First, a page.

Student U. 2020. Youth Work 101. Retrieved from


Psychology Today. Empathy. Retrieved from


Developing Professional Volunteerism in Social Works


Defining the term “professional volunteerism” is tricky. The word “professional” could mean someone who gets paid for doing a job, whereas the word “volunteerism” means performing work without getting paid. Thus, the term “professional volunteerism” might sound like an oxymoron. However, the word “professional” also means having an exceptional skill and mastery at something. Referring to the latter definition, “professional volunteerism” could be understood as the act of implementing high level of skills, mastery and work ethics in doing unpaid work.


Professional volunteerism usually takes place at nonprofit organizations which mostly rely on volunteers to operate. It is done by preparing volunteers with necessary skills and knowledge to make sure volunteers are ready to contribute positively to the community they work with, instead of doing harm. By developing professional volunteerism, a nonprofit organization could maintain the quality of their programs, as well as developing a strong base of skilled volunteers who hold crucial roles in helping the organization achieve their goals. It enhances the quality of service they give to people or community they work with, and gain better trust from donors and sponsors. Professional volunteerism helps to ensure program sustainability in the long run.


Professional volunteerism is developed by well-managing the projects and activities where volunteers are involved. The organization is responsible for fulfilling the volunteers’ need for support during their volunteering time and making sure that volunteers are appreciated for their contribution. The ongoing problem commonly found in volunteer-based social work is disorganized volunteer management. Some organizations depend completely on volunteers’ good intention to show up now and then without any clear commitment. It is good to facilitate the volunteers’ time flexibility, but besides being ineffective for the program, volunteers will feel disengaged and lose interest over time. It motivates them more when volunteers gain a sense of meaning and accomplishment from the program and are recognized by the organization for their significance. It is necessary to make a distinct agreement about commitment, responsibilities, and benefits that occur to both parties during the volunteering process. Training and orientation sessions are essential to make sure volunteers are ready to face the challenges as they dive right into the field. When given the right support and treatment, volunteers will be willing to go the extra miles and help achieve a bigger impact.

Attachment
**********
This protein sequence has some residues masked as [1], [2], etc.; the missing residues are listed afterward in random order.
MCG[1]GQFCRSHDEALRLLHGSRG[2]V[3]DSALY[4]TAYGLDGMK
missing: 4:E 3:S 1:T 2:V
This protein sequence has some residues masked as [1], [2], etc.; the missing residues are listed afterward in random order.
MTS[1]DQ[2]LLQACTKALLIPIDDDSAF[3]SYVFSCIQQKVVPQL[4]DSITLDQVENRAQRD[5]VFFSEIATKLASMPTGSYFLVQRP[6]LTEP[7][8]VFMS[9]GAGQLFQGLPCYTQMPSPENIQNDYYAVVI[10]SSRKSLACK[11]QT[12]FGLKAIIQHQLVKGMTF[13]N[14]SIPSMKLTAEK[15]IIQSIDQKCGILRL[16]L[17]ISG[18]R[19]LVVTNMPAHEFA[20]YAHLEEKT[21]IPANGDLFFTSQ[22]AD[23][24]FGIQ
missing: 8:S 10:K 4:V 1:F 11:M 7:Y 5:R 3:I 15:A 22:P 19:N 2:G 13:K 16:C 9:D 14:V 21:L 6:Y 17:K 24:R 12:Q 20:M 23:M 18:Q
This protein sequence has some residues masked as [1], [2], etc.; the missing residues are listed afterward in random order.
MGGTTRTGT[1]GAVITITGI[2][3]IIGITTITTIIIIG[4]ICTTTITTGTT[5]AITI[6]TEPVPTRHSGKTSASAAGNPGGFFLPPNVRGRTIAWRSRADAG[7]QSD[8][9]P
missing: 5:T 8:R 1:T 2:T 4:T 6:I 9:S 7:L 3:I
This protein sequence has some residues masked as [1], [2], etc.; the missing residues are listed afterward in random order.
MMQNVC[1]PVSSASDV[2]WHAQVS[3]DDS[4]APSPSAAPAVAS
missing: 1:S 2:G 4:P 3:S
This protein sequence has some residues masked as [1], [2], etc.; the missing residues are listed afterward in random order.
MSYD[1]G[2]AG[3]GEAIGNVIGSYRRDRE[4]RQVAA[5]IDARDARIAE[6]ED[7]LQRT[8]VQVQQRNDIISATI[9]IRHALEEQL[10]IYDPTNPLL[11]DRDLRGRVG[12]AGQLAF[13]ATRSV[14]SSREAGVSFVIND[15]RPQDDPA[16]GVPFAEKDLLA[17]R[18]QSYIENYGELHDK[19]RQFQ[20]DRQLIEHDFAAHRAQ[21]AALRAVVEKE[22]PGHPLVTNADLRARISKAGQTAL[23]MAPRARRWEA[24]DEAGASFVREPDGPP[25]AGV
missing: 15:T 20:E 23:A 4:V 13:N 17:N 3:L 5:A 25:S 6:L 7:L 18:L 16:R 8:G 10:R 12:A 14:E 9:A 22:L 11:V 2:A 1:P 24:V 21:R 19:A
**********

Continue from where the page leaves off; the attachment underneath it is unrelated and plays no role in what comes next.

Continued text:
Professional volunteerism assures you that the time and effort you are pouring is carefully managed to benefit both yourself and other people


Professional volunteerism also helps volunteers to grow professionally and benefits the volunteers in many ways. Firstly, it lets you practice your professional skills. When you choose to volunteer specifically in the field of your expertise, it gives you hands-on experience and develops your skills set. You can even acquire new skills and have more freedom to experiment in the relatively low-risk environment. This is especially beneficial for college students and fresh graduates who need opportunities to kick-start their career and increase their future employability. Secondly, you will get a chance to expand your networking. You will get to know people from various backgrounds who share the same views and beliefs as you. You can even meet influential people or community leaders, people who will widen your perspective about the world and those you can earn knowledge from. Thirdly, you will gain an incredibly rewarding experience. Volunteering can be very fulfilling as you do good for other people and help make a difference. It energizes you and makes you feel less absorbed in your daily life stresses. It also helps for professional workers who want a break from their stressful job, as well as improving their skills while at the same time giving back to the community. After all, professional volunteerism assures you that the time and effort you are pouring is carefully managed to benefit both yourself and other people.


Project Child Indonesia aims to develop professional volunteerism by applying professional management in volunteer involvement. By giving volunteer the proper training and orientation, we intend to reduce the risk of giving harm to the society we work with. We value our volunteers greatly, and we do our best in maximizing our resources to better support our volunteers. We really hope that volunteers will gain valuable experience when working with us, and flourish both personally and professionally. Developing professional volunteerism is also our take on maintaining a sustainable act of kindness. By professionally managing our programs and volunteers, we believe that we are able to achieve bigger and do greater good for the cause.


Written by Margareta Danastri